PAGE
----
Minister: Over 15,000 workers dismissed following 25 January revolution

Over 15,000 workers have been dismissed from different Egyptian companies and factories since the January 25 revolution, but only a small number of them have filed lawsuits to claim their rights, said Manpower Minister Nahed al-Ashry, adding that some of them have been compensated after the court issued rulings in their favor.
The dismissed workforce represents a challenge for the ministry in light of their financial and legal demands, said the minister, adding that the government attempts to resolve the issue, forming a committee to improve the workers' financial and legal situation, including representatives of the Ministry of Manpower and trade unions. The committee began its work over eight months ago.
Labour leader and member of the Egyptian Federation of Independent Trade Unions Fatma Ramadan said that the committee has no authority, considering it "useless."
Ramadan also complained of arbitrary action against the workers, since the trade unions freedom law has not been issued yet.
"The committee was formed last year and has not achieved any results so far," Ramadan said.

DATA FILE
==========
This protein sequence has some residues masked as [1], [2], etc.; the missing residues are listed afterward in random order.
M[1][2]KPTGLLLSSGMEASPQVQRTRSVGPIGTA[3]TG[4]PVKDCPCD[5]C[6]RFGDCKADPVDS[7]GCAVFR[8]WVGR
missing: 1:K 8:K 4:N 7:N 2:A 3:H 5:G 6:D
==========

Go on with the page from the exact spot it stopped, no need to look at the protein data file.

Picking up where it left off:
The privatization of public sector companies and the displacement of a large number of workers, while others are forced into early retirement, has led to the collapse of large sectors of the national industry, Ramadan added. She cited the Tanta Flax company and Simo Company for the manufacture of papers as the most significant examples of this trend.
Even though the court ruling stipulates that those companies must be returned to the state, they have not been implemented, Ramadan said.
A labor leader at Tanta Flax company, Gamal Othman, said the company has been returned to the state but it has been in a turbulet situation ever since, as the new administration insists on ignoring the demands of dozens of dismissed workers, prompting them to stage protests outside the company.
A number of claims have been filed against Amgad Mohamed Ali, Commissioner General of the company, in protest against his decision not to return to full capacity and full employment, Othman said.
The President of the General Trade Union of Private Sector Workers Shaaban Khalifa called for preventing the dismissal of workers, unless there is an explicit court ruling. He also called for applying the minimum and maximum wage rates both for public and private sector workers. 
Kamal al-Fayoumy, a workers' leader has recently been dismissed from Mahalla Textile Company over organizing labor protests. "The company's administration has decided to dismiss me arbitrarily, since I spoke about the corruption which caused as much as LE580 million of losses this year," Fayoumy told Al-Masry Al-Youm.
Petrotrade union leader Karim Reda said that the crisis began in 2010, after the dismissal of dozens of workers by the company's president, over lawsuits they had filed against the company and over political reasons.
Edited translation from Al-Masry Al-Youm

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